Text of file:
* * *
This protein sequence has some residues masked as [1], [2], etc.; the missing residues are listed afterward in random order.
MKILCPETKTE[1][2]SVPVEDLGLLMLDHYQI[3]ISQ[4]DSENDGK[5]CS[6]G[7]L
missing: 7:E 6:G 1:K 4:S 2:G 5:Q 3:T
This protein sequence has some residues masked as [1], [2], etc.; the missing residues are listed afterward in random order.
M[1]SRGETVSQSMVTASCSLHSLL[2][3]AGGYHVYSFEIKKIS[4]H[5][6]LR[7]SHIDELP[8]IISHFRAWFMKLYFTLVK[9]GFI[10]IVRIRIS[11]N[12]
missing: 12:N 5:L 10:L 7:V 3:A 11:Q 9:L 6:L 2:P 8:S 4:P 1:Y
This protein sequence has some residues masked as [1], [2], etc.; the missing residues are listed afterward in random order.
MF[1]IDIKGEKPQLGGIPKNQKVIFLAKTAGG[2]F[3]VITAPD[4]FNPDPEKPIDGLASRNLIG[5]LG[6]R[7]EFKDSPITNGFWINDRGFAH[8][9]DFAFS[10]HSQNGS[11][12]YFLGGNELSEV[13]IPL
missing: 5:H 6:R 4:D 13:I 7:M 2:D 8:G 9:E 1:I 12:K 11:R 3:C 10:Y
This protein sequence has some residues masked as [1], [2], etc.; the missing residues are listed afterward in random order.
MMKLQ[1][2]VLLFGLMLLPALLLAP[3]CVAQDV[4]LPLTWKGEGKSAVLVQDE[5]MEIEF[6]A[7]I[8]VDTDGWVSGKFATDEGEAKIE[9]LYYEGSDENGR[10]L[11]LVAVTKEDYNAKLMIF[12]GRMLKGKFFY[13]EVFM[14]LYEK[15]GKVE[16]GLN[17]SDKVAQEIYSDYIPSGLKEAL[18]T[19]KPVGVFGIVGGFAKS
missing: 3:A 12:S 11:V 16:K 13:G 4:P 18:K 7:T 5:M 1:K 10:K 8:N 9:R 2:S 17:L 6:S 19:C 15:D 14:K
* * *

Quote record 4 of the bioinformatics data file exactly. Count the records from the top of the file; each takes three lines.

This protein sequence has some residues masked as [1], [2], etc.; the missing residues are listed afterward in random order.
MMKLQ[1][2]VLLFGLMLLPALLLAP[3]CVAQDV[4]LPLTWKGEGKSAVLVQDE[5]MEIEF[6]A[7]I[8]VDTDGWVSGKFATDEGEAKIE[9]LYYEGSDENGR[10]L[11]LVAVTKEDYNAKLMIF[12]GRMLKGKFFY[13]EVFM[14]LYEK[15]GKVE[16]GLN[17]SDKVAQEIYSDYIPSGLKEAL[18]T[19]KPVGVFGIVGGFAKS
missing: 3:A 12:S 11:V 16:K 13:G 4:P 18:K 7:T 5:M 1:K 10:K 8:N 9:R 2:S 17:L 6:S 19:C 15:D 14:K